- Share this article on Facebook
- Share this article on Twitter
- Share this article on Email
- Show additional share options
- Share this article on Print
- Share this article on Comment
- Share this article on Whatsapp
- Share this article on Linkedin
- Share this article on Reddit
- Share this article on Pinit
- Share this article on Tumblr
My husband died unexpectedly seven years ago due to complications of multiple sclerosis and West Nile virus. West Nile virus is contracted by mosquitoes, so to simplify, Joel died of a mosquito bite. Crazy, right? Or maybe that’s just the grief talking.
Joel had just turned 50 when he died. I was in my mid-forties when I became a widow and our daughter had just turned 13. She is an only child; I became an only parent. (I write about all of this in my recently released memoir, Widowish.) I did not know how I would survive this loss.
Joel was my person, my partner, my everything. Our daughter became my focus, she had school, a schedule, activities … and her own grief that I was determined to help her through. I was grateful to have her to focus on, it took my mind off of my own sorrow. Some days, the most I could manage was walking the dogs around the block.
But there’s a three-mile mountain trail near my house in Los Angeles that my friends and I call the Clooney Hike. Clooney as in George. He has a home that you walk past no matter if you’re starting on his street or ending there. “Want to do Clooney?”, we’ll text each other. After 20 years of “Doing Clooney,” the once cheeky phrasing no longer renders even a giggle.
In my early days of grief, doing Clooney was a reprieve. I could be alone with my thoughts and my sadness. I would breathe, put one foot in front of the other, and climb.
Often times I’d pass Harry Hamlin at Clooney, whose wife, Lisa Rinna was another salve to my condition via her show, The Real Housewives of Beverly Hills. This was the kind of program my bereft brain could handle — completely mindless. If I missed a dinner party confrontation at the Beverly Hills Hotel or some dialogue between the women as they planned their girls’ trip to Amsterdam, it really made no difference. The “unscripted” drama soothed my real-life drama, which wasn’t actually that dramatic. It was just that my husband had died. That’s all.
I sometimes saw Rinna at my yoga studio, but I was either too starstruck or more likely, too bereaved, to actually speak to her. Even my Bravo TV “mazel” sweatshirt, the last birthday gift I received from my husband, which I wore everywhere all the time, didn’t act as an icebreaker. I thought we would kibbitz about it, Andy Cohen, and the NY Times essay I wrote that he read aloud on his SiriusXM show, but no such thing ever happened. In those dark days, simply managing down dog seemed miraculous.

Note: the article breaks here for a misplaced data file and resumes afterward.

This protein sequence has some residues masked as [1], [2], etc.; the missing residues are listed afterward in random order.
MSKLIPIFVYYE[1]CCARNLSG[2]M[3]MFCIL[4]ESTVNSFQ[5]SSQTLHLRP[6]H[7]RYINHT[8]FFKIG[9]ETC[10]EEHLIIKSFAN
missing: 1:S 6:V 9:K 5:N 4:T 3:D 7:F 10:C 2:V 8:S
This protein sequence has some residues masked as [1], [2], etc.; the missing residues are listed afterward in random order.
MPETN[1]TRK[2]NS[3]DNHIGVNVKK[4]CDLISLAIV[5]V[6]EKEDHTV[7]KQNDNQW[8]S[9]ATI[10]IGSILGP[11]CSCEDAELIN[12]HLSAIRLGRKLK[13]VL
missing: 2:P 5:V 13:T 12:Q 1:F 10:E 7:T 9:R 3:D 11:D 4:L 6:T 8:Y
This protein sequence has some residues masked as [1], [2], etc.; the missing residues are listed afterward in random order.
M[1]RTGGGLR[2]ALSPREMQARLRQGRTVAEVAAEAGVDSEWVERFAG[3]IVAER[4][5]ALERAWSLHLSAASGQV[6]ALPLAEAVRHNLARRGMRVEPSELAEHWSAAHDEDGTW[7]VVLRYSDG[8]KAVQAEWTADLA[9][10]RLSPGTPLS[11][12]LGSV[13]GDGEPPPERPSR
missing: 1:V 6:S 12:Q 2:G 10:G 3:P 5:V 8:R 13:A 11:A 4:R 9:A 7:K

Sometimes while “Doing Clooney,” I’d listen to Joel Osteen podcasts. Yes, the evangelical preacher’s sermons who I otherwise would have paid no attention to had my husband not died, suddenly resonated with me. I stumbled upon his radio show one day while in my car and felt compelled to keep listening. I liked that his name was Joel, like my husband’s. I appreciated that he was full of positivity and a messenger of love. He advocated trusting in something bigger than ourselves while preaching an attitude of gratitude — these were concepts I found hopeful and could wrap my mind around. Still, I couldn’t help but ask myself, “What’s a nice Jewish girl like me doing in an evangelical church like this?” But I knew the answer. I was searching for my husband everywhere. I wanted to keep him close and couldn’t fathom where he was. Somehow, Joel Osteen bridged that gap … and also, grief makes no sense.
Along these lines, my daughter at 13 years old, loved Keeping Up With the Kardashians. This was pre-Kimye, even pre-Caitlin. At the time, she didn’t know any kids her age who had lost a parent, but Kourtney, Kim, Khloe (and Rob) didn’t just talk about losing their father (the late attorney Robert Kardashian) on the show, they also celebrated him with what would have been birthday celebrations and anniversaries. They watched videos of them all together, when their father was healthy and alive. They ate his favorite foods, invited his friends over to reminisce — something my daughter and I continue to do as these are the things that keep her father/my husband, alive.
The Kardashians’ discussion of their loss and all of the emotions that came with it gave my daughter something to relate to. This was a balm to her tender heart — she didn’t feel so alone. My daughter and I both grew up in L.A., so we are no strangers to celebrity culture and know quite firsthand that A-listers are in fact, “just like us.” But my daughter’s grief was normalized by the Kardashians. Mine was soothed by reality TV and George down the street. Yes, I’ve written on some high-profile TV shows but somehow “doing Clooney,” namaste-ing with Rinna, and attending church-radio kept me grounded and moving forward.
These were the milestones of my grief journey. A life, a profound loss, and a newish beginning. Only in LA.
Melissa Gould is an Emmy-nominated screenwriter who has worked on such shows as Bill Nye the Science Guy, Beverly Hills 90210, Party of Five, and Lizzie McGuire. Her new book, Widowish: A Memoir (widowish.com) is published by Little A Books.
Sign up for THR news straight to your inbox every day